Is social media poison for student athletes?

February 20, 2014 Kevin DeShazo Social Media Education Tags: , , 0 Comments

Rick Pitino has been in the headlines this week for his take on social media as it pertains to athletes. In a quote shared by FoxSports, Pitino said, “I think anybody who reads social media who’s in sports is not all there. To me, I think it’s the great class of underachievers who live on the Internet with social media. I think it’s people that waste their time, and underachieve because they’re not paying attention to what they should be.” This was retweeted and overreacted to by many, myself included. Turns out Pitino was talking about those who spew hatred and racism at student-athletes. Clearly, on that point, he’s right.

Pitino Twitter

Then yesterday he went on Mike and Mike and continued his rant. “I think technology is a great thing in many instances, and I think it’s poison in others, and for people in sports especially.”

He went on to say that social media is great for the media and people in Hollywood but for athletes, it’s poison. Twitter is good for Bieber and Miley Cyrus but bad for athletes in college who, it turns out, are the same age as Bieber and Miley? Got it.

It should be no surprise that Pitino doesn’t use social media and bans his players from Twitter (though he lets the use Instagram, a platform where fans can and do spew hate, but I digress). It’s hard have an accurate opinion on something you don’t use it and only hear bad things about.

John Calipari, also on Mike and Mike, came out today with a different perspective. “I’m not going to hold my team back from Twitter or Facebook, but I’m going to teach them. I’m going to use it as a positive. Twitter is an opportunity — Facebook is an opportunity — to say what you feel, to try to pick people up, to try to be positive, to try to add something to society, to try to let people see you transparently. You cannot be defined, if you are on social media, by somebody else. You will define yourself. And if it’s negative, that’s your fault.”

Calipari, as I’m sure you know, uses Twitter. He doesn’t get into the social aspect of it where he reads his mentions, but he understands what social media is and can be. He knows the good that can come from it.

Pitino bans his players from Twitter, but allows them to use Instagram, Facebook, etc. Places where fans can and do spew hate. Calipari allows his players to use social media. Both coaches have won championships in the past two years. Banning social media doesn’t impact wins and losses. Wichita State, a program I have worked with each of the past two years on training their players on social media use, is currently the only undefeated team in DI.

So is social media poison for athletes? Of course not. Some student-athletes, particularly those who play high profile sports at high profile programs, will receive some hate on social media. It’s horrible, disgusting and unnecessary. There’s no getting around that and it has to be addressed. Players need to be prepared for it and understand how to deal with it. If you are a coach, talking to your players about this on a consistent basis is now part of your job. Period.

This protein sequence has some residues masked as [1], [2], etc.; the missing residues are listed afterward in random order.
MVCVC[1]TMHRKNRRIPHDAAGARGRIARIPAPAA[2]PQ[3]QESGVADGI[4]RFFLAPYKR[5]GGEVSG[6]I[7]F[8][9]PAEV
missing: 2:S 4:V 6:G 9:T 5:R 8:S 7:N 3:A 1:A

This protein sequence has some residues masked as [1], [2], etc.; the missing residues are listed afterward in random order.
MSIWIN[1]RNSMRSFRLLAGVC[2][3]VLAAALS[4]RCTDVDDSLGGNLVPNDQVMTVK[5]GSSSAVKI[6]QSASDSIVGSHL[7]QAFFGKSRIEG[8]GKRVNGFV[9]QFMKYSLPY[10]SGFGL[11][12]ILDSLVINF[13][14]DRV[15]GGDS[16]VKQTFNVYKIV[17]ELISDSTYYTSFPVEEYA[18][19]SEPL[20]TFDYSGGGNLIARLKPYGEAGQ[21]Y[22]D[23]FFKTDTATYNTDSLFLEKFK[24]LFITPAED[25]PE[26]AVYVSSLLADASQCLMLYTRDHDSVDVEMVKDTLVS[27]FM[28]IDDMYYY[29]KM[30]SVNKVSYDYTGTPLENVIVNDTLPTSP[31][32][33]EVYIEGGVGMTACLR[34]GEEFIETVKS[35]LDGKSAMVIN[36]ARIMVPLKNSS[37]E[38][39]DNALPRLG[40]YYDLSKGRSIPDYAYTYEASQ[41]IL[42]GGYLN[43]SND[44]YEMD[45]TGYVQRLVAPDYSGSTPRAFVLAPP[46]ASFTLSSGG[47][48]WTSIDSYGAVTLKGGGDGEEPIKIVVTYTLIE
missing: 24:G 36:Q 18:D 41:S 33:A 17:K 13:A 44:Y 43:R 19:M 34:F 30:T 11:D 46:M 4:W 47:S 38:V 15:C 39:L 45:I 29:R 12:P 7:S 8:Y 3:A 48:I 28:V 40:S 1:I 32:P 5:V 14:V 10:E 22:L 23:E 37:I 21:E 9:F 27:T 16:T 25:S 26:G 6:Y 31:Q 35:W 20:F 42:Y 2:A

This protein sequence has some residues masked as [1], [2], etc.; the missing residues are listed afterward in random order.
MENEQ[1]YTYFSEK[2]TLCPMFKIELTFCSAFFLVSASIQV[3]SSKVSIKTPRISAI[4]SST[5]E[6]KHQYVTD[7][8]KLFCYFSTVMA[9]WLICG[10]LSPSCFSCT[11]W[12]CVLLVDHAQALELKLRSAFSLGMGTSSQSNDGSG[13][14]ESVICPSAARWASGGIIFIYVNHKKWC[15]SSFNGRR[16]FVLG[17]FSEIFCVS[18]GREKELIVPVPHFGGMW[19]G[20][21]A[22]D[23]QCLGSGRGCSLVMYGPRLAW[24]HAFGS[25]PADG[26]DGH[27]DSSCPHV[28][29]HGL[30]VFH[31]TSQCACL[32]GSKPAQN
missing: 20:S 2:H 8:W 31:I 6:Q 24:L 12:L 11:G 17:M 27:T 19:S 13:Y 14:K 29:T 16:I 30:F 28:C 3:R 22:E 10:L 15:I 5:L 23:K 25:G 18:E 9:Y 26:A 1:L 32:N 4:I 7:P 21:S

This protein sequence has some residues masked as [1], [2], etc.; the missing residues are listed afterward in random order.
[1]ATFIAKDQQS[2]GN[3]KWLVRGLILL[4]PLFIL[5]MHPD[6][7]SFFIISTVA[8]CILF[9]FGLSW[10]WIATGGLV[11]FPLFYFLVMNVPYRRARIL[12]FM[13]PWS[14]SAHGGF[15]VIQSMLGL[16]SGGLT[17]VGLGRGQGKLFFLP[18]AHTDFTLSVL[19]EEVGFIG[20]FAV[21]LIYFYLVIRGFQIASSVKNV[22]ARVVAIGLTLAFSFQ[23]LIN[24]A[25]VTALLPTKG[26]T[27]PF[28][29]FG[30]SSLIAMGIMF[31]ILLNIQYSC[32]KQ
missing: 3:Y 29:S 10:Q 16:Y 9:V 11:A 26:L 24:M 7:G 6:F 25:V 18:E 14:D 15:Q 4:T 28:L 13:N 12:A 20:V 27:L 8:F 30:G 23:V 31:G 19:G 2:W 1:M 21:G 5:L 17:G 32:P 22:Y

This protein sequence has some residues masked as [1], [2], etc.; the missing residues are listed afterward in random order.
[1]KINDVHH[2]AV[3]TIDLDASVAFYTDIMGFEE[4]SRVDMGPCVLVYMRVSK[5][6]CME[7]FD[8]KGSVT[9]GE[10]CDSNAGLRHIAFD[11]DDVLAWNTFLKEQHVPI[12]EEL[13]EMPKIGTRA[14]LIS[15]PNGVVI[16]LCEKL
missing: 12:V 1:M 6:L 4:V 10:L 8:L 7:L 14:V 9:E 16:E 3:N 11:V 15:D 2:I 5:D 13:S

Social Media can also be a fantastic thing, if players are educated well – educated not only about the risks, but what it means to use it well and why that matters. 78% of companies have hired somebody through social media. Use it well and you can stand out from the competition, like this student-athlete did. You can use it to engage with fans, rally their support, share your perspective and tell your story. It’s your words. You control the story. You are the media.

94% of student-athletes use social media every day, while 38% say they spend at least one hour per day on social media. (Pitino says his players told him they spend 4 hours per day on social media. If that’s the case, they are failing every class) Love it or hate it, they are using it. You can ban it and complain about it, or you can look up and see what’s happening in the world. Many of these players won’t play professionally. They’ll go into sales (where their customers are online), coaching (where their players are online), healthcare (where their patients are online), journalism (where their readers are online) and other industries. We can prepare them for success or we can tell them how awful social media is.

Yes, they need to know how to interview and express themselves verbally. It’s also crucial for them to understand how to communicate in an increasingly digital world.

Pitino is a fantastic coach. That much cannot be debated. But his stance on social media appears, to me, to be an excuse. If your players can’t communicate, that is not social media’s fault. If your players aren’t committed, that is not social media’s fault. Ignoring and complaining about social media won’t make it go away. Embrace and educate. After all, isn’t that what college is for?

Fieldhouse Media is a firm dedicated to helping student-athletes and coaches use social media in a positive, appropriate way through education and monitoring. To find out more about us or to join the over 70 schools utilizing our services for their athletic department, contact us today.

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